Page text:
Store owners in downtown Augusta say parades are bad for business

Some business owners in downtown Augusta say having the Christmas parade on Saturday hurts their business. (WRDW-TV)
Some business owners in downtown Augusta say having the Christmas parade on Saturday hurts their business. (WRDW-TV)
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News 12 at 6 o'clock / Friday, Nov. 30, 2012

AUGUSTA, Ga. -- Augusta's Christmas parade and tree lighting are Saturday, but not everyone is so eager to watch Santa roll through town. Some business owners say the event is dipping into their Christmas stockings.

Mayor Deke Copenhaver says the event has become a holiday tradition.

"Usually we have about 10,000 people having a great time for the lighting of the tree and the parade, so it's a great time for the city of Augusta," he said.

But not everyone is sold. Retail stores downtown say the parade kills their business.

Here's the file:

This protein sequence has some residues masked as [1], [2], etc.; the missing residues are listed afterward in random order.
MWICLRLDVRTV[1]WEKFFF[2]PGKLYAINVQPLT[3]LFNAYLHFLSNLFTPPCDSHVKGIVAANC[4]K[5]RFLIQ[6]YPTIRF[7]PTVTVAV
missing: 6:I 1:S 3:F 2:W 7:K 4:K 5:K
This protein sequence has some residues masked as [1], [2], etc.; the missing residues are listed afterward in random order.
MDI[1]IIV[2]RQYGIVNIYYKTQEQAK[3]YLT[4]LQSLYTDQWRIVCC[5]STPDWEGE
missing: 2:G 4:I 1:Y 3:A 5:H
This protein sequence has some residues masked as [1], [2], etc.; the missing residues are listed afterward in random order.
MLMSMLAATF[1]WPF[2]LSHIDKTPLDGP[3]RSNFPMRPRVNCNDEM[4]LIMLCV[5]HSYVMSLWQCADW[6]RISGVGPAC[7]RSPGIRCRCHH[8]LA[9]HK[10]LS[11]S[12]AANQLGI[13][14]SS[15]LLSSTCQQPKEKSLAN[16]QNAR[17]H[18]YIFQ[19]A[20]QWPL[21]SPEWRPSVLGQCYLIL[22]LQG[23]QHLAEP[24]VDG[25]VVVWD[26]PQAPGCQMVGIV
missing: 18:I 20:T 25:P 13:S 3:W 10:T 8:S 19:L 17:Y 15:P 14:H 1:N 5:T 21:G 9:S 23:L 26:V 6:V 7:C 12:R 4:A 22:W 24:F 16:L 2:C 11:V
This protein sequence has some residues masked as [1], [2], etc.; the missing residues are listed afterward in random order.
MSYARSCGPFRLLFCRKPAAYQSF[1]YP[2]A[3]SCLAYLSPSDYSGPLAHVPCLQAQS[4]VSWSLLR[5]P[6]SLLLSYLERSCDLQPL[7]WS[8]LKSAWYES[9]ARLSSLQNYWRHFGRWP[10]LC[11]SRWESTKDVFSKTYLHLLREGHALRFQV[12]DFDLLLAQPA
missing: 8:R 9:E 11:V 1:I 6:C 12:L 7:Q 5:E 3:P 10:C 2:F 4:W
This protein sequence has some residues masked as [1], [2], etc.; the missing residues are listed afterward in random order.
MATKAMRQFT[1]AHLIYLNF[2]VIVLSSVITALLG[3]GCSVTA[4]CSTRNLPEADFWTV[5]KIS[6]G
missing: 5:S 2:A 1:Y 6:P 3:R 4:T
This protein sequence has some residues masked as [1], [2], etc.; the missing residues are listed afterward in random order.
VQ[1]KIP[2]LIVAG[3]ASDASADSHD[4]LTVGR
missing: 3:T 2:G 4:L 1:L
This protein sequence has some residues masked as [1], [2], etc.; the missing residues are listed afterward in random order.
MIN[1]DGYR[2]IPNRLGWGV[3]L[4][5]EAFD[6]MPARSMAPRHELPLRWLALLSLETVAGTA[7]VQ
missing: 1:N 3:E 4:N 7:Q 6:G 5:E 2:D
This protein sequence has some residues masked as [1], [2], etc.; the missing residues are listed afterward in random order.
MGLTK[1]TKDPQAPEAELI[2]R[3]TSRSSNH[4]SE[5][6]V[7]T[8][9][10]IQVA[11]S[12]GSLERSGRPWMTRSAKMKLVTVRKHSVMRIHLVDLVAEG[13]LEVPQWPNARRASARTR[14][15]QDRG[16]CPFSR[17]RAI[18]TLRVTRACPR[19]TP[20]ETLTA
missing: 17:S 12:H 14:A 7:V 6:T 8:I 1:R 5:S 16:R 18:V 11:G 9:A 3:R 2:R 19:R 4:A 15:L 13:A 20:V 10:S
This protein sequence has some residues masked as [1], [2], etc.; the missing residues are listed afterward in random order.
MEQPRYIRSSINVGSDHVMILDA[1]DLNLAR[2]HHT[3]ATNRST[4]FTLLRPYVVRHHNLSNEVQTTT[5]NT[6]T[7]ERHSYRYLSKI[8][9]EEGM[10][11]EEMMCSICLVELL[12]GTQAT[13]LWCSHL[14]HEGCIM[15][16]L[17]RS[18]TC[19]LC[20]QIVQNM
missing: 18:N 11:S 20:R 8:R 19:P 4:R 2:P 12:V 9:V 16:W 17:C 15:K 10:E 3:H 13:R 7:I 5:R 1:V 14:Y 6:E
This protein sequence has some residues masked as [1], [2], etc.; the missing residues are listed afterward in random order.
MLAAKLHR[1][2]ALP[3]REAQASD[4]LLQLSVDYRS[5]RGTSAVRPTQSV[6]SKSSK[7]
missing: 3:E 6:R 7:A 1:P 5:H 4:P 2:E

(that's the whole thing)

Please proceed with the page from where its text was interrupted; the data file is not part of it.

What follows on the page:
"The only people that come in on Saturday during the Christmas parade, all they want to do is use the bathroom," said Bill Merry, owner of Merry's Trash and Treasures.

Johnny Finley, who owns United Loan and Firearms, agrees.

"I've got bills to pay, and we depend on these Saturdays leading up to Christmas to pay them," he said.

But not everyone downtown agrees.

Christine Sherer, who owns Blue Moon Cafe, says, "It's good for our business. And I really feel like it's good for the community."

Restaurants say the foot traffic really gives their business a boost.

"I'd like to see more of it. I'd like to see more community events downtown," she said.

But shops that don't sell food want the mayor to move the parade back to Sunday.

"There were people who didn't like having it on Sunday as well, so you're never going to please everybody," Copenhaver said.

So we asked the mayor: Can we expect a Sunday parade next year?

"The community as a whole loves it, so after doing it for that many years on that day, I wouldn't see moving it back," he said.

It's a decision retailers are not too happy about.

"Saturday is our biggest day of the week; we work five days a week to get ready for Saturday and the people coming in," Merry said.

We're talking big bucks here. Retailers like State Jewelry of Augusta say they expect to make about one-fifth of what they normally would on a Saturday in December.

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